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Why the Raiders Should Pass on Robby Anderson

Moe Moton
robby anderson las vegas raiders nfl

In a recent interview, Las Vegas Raiders general manager Mike Mayock pointed out the team must get better at wide receiver to make the next step. So why should he and Jon Gruden hard pass on one of the league’s best free agents at the position?

We often hear about resisting the urge to reach for overvalued talent during the draft, but teams make the same mistake in free agency. The Las Vegas Raiders will have a projected $57.6 million in cap space for the 2020 offseason. Despite their financial flexibility, they need to spend wisely and should not pursue wide receiver Robby Anderson.

Anderson is one of the most popular free-agent targets within the Raiders fanbase and frequently comes up in discussion. Based on his attributes, a speedy outside vertical threat, he addresses a void in head coach Jon Gruden’s aerial attack.

Last year, quarterback Derek Carr didn’t have a consistent pass-catcher who stretched the field. Tyrell Williams averaged 15.5 yards per catch, but his production faded after scoring in five consecutive contests to open the season.

In December, during an open media conference with local reporters, offensive coordinator Greg Olson confirmed Williams struggled with plantar fasciitis throughout the season:

Other than Williams, the Raiders didn’t have a pass-catcher with at least six receptions average more than 12.7 yards per catch. None of the wideouts eclipsed 651 receiving yards. As a result, we should expect to see new faces at the position next season.

Gruden alluded to bolstering the aerial attack, per Myles Simmons of the Las Vegas Review-Journal.

“Yes, we’re going to have to take a good look at it,” Gruden said. “We’ll see what happens. We still have some young guys who are somewhat unproven. But we’ll be looking to strengthen that group, yes.”

In 2019, Robby Anderson averaged 15 yards per catch, which is consistent with his career 14.8-yard mark. He won a race at the 40 Yards of Gold contest, showing off straight-line speed, before pulling out of the competition for unknown reasons. So, why should the Raiders pass on him in March? It’s strictly because of the 26-year’s financial demands and incoming talent.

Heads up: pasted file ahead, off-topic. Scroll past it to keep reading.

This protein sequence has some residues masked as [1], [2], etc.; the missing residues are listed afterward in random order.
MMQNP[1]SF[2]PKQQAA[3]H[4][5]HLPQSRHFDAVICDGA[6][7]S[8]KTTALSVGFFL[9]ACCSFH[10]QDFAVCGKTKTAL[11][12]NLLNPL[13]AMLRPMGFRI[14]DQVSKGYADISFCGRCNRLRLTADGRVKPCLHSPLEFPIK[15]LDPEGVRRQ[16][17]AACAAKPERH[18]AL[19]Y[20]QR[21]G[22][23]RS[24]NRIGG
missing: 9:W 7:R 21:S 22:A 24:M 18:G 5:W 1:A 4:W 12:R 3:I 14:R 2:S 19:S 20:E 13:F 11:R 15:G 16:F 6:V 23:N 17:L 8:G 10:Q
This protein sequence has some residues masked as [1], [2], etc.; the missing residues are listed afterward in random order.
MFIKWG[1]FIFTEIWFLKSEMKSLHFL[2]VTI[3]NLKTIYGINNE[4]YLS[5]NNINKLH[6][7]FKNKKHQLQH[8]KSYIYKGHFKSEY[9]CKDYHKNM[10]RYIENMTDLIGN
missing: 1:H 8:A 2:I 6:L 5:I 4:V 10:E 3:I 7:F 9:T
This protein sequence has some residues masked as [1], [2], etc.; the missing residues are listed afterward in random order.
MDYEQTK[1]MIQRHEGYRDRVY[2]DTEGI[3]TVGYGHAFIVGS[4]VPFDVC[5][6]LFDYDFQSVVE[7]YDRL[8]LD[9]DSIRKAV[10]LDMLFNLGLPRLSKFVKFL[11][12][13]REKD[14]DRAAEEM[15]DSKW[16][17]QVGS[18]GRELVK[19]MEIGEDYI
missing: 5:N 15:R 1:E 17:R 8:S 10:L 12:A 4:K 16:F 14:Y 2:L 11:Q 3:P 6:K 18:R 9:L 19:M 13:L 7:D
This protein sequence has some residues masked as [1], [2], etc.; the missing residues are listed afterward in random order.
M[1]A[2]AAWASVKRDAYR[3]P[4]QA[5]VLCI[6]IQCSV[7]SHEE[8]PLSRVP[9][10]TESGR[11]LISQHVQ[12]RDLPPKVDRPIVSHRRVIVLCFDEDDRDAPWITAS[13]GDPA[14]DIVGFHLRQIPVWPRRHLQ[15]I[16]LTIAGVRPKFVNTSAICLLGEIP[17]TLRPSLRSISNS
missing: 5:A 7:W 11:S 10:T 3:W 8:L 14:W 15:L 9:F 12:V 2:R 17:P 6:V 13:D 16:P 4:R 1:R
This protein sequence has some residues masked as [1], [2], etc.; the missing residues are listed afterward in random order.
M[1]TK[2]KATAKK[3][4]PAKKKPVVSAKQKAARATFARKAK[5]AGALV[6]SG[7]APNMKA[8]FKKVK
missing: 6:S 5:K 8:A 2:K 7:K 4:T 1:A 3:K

New York Jets Unwilling to Pay Robby Anderson $14 Million?

The free-agent market will dictate Anderson’s price tag, though initially, he’s looking for approximately $14 million annually, per ESPN’s Rich Cimini.

“Anderson is expected to seek a contract that will pay him at least $14 million a year, which would put him in the top 15 among wide receivers,” Cimini wrote. “The Jets are justifiably hesitant to go that high.”

Cimini went on to list reasons why the Jets would balk at Anderson’s reported asking price.

“He’s never had a 1,000-yard season, he’s not a red zone threat and he’s a slow starter,” Cimini wrote.

Despite his talent, the Jets aren’t prepared to give Anderson big money.

While we can attribute Robby Anderson’s average but unimpressive numbers to mediocre quarterback play, mostly Ryan Fitzpatrick, Josh McCown and Sam Darnold, it’s fair to acknowledge Jamison Crowder was the most productive wideout on the Jets roster in 2019, logging 78 receptions for 833 yards and six touchdowns.

One can argue Anderson wants No. 1 wide receiver money, but he produced at the level of a No. 2 this past year, registering 52 catches for 779 yards and five touchdowns. The Raiders need a lead playmaker at the position—not another secondary option similar to Williams. The Silver and Black should pursue someone who’s going to elevate the group—not merely fit in.

The Jets also need a No. 1 wide receiver. If they’re unwilling to pay Anderson after watching him for four seasons, why should Mayock and Gruden open the checkbook for the fourth-year veteran? If the Raiders sign him, that would seem like a desperate reach for a mid-level wideout.